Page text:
Scanning for Human Ancestors

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homo naledi fossils (Source: Wits University)

The Rising Star cave system in South Africa made headlines in 2010 with the announcement that researchers, led by Witwatersrand University professor Lee Berger, had discovered two skeletons of a hominid species previously unknown to science. In September, 2015, the team discovered a new species of human relative in the same cave system and named it homo naledi. The next step, of course, was to scan the area to find more specimens.

The Dinaledi chamber of the system, where the new species was found, presented significant challenges. The chamber is shallow, small, and at the time risked flooding due to recent rains in the area. This made it difficult to port traditional terrestrial laser scanners in. The team used a handheld, high-precision scanner, the Artec Eva, which “provided the necessary portability and ease-of-use to make documentation possible high resolution and full texture.”

Incredibly, the team was able to recover 1,550 specimens in only five weeks using the handheld scanning technology.

The team within the cave would scan the desired area, produce a visualization of fossil locations, and send that information to a team above ground who provided further expertise and direction.

“I was amazed at how simple and accurate such a high-level technology could be in less than ideal conditions,” said Ashley Kruger, paleontologist at Wits University. “The team learned how to use the scanners in just under an hour. Using this technology significantly sped up the entire recovery process, reducing some tasks that would have taken hours to minutes. With projects like this, the bones have to be documented on their own as well as in relation to the excavation site. Normally, this involves manually recording fossil locations and cross referencing with an established grid.”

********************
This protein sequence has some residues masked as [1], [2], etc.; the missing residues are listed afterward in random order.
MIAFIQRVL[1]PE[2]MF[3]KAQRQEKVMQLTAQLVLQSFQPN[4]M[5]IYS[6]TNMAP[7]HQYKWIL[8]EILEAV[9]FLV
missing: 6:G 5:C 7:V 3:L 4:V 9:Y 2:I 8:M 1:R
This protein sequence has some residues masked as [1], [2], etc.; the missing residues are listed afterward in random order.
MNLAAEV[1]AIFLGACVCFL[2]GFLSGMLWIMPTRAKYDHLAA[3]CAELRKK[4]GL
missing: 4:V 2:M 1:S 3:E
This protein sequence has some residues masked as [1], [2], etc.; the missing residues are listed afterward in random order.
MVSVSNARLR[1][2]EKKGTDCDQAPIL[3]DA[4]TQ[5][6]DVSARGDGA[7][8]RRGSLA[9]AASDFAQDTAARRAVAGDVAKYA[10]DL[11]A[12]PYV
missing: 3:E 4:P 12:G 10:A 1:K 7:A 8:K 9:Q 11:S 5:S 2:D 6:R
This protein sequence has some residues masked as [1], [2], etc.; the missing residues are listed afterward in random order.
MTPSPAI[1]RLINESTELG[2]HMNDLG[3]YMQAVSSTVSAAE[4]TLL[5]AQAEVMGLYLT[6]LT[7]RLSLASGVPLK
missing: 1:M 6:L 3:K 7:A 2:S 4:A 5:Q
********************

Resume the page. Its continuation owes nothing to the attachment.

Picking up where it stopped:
“As with any preservation project, the environment is forever changed the moment it is touched,” said Artyom Yukhin, president and CEO of Artec 3D. “3D scanning technology is allowing teams like this one to operate with the confidence that data will be captured in high fidelity, before the site is compromised. Moreover, these projects can be completed more quickly. With 3D scanning, a recovery project that would have taken decades can be accomplished in mere weeks.”

The Rising Star project is still underway. Look for published work on the use of 3D data, technology and methods within the year.

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About Author

SPAR 3D Editor Sean Higgins produces SPAR 3D's weekly newsletters for 3D-scanning professionals, and spar3d.com. Sean has previously worked as a technical writer, a researcher, a freelance technology writer, and an editor for various arts publications. He has degrees from Hampshire College in Amherst, Massachusetts and the University of Aberdeen in Scotland, where he studied the history of sound-recording technologies. Sean is a native of Maine and lives in Portland.

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